Preferably the silicate bodies comprise glass beads having a diameter of between 20 and 250 microns.
The invention also includes the method of producing an industrial fabric, particularly a fusing or laminating belt, which includes the steps of providing a woven base fabric, and applying multiple thin coating layers of a synthetic plastics coating material to the said base fabric, at least one of the coating layers containing silicate bodies and the or at least one of the coating layers containing silicate bodies being applied by a lick coating technique.
The lick coating step yields a thin coating which fills the inherent channels in the fabric. The lick coating step also causes air to be expelled through the opposite side of the fabric to the side which is lick coated. After lick coating to fill the recesses on one side of the belt, the belt is then dip coated, as illustrated in FIGS. 1 and 2.
A preferred coating material is PTFE, as described above. PTFE has a high shrinkage on drying. The addition of a large amount of PTFE on one side of the fabric can result in curling of the fabric. Thus a thin layer of PTFE is required. The filling of the channels while maintaining a low curl effect can be achieved by providing a thin layer using a lick coating process.
The subsequent dip coating steps apply much thicker layers of PTFE to both sides of the fabric. PTFE pick up on the non-lick coated side of the fabric is higher than on the lick coated side.
According to a preferred feature, a bonding coat is applied to the base fabric prior to application of the coating layers containing silicate bodies.
The invention will now be described further, by way of example only, with reference to the accompanying diagrammatic drawings wherein:
FIG. 1 illustrates the method steps of the invention as exemplified by one embodiment thereof; and
FIG. 2 is a longitudinal section taken through a fabric coated in accordance with the method of FIG. 1; and
Referring now to the drawings, and in particular to FIG. 1 thereof, in coating a woven base fabric to provide a laminating belt an endless woven fabric 11 is supported, under tension, on a plurality of horizontal rollers 12, 13, 14 arranged in spaced apart disposition above a supply of coating material contained in a tank 15 and is successively engaged with and withdrawn from coating material 16 present in the tank 15 to take up material therefrom.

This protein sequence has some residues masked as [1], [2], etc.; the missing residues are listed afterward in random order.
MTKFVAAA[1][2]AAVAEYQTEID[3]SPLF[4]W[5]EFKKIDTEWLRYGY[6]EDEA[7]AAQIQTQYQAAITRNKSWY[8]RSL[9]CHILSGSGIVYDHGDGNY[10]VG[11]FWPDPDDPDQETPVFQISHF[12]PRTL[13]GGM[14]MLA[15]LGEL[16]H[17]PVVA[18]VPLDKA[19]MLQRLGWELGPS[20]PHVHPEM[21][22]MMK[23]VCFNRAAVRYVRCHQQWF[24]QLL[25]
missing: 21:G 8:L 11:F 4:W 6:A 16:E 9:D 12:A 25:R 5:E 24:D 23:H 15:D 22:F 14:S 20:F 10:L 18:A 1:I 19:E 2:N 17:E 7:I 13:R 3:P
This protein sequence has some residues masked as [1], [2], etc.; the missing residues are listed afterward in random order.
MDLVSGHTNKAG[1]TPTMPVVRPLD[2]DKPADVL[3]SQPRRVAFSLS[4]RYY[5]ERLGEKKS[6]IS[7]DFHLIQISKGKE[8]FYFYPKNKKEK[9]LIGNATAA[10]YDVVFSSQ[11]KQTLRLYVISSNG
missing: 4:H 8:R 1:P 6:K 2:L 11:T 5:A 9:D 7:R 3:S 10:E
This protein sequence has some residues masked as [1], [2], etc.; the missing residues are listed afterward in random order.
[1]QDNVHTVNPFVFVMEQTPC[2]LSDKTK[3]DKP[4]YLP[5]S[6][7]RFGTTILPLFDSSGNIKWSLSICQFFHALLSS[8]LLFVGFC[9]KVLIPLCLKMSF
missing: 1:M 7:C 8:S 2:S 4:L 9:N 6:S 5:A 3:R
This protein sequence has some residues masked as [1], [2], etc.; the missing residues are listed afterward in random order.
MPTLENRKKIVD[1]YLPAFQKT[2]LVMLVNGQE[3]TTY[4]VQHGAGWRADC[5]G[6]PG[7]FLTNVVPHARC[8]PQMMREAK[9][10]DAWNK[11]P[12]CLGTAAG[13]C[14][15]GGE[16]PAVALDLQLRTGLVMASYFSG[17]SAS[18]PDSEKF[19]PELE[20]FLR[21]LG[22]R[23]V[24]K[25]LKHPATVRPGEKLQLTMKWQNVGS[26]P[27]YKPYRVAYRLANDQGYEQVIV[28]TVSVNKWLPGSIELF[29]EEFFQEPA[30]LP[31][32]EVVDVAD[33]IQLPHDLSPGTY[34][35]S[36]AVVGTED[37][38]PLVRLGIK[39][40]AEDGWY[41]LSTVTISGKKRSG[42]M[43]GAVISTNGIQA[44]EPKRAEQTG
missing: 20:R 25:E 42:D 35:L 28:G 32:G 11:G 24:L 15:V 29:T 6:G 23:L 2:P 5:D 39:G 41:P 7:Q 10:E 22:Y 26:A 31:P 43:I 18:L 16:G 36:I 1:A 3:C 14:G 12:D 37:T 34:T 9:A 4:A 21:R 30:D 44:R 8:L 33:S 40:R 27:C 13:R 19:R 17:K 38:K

Conveniently the tank 15 is raised or lowered so as to bring the coating material 16 into contact with the belt 17 for the time being existing on the rollers 12, 13, 14, the extent of movement being such as to cause the lower part 18 of the belt 17 to become immersed in the coating material 16 or simply to engage the surface 19 thereof according to the nature of the coating step required.
In the arrangement illustrated three rollers are provided, two such rollers 12, 13 being arranged at a common level and serving to support the fabric 11/belt 17 and the third roller 14 being at a lower level and being after the nature of a guide roller to locate the lower part of the fabric/belt. At least one of the upper rollers 12, 13 is driven so as to progress the fabric/belt about the roller arrangement.
The process steps are shown in FIG. 1 and comprise, in succession, dip coating steps, FIGS. 1b to 1e, a lick-coating step, FIGS. 1f and 1g, two dip-coating steps, FIGS. 1h to 1k, and a further lick-coating step, FIGS. 1l and 1m, each step including drying/sintering of the applied layer, FIGS. 1c, 1e, 1g, 1i, 1k and 1m.
The base fabric 21, see FIG. 2, is of plain weave construction and is woven from 1100 d.tex Kevlar or Technora multi-filament yarns 22, 23 the warp and weft densities in the loom being 11.22 and 9.45 yarns/cm. The fabric weight is 225 grams/meter2 and the fabric thickness is 0.36 mm.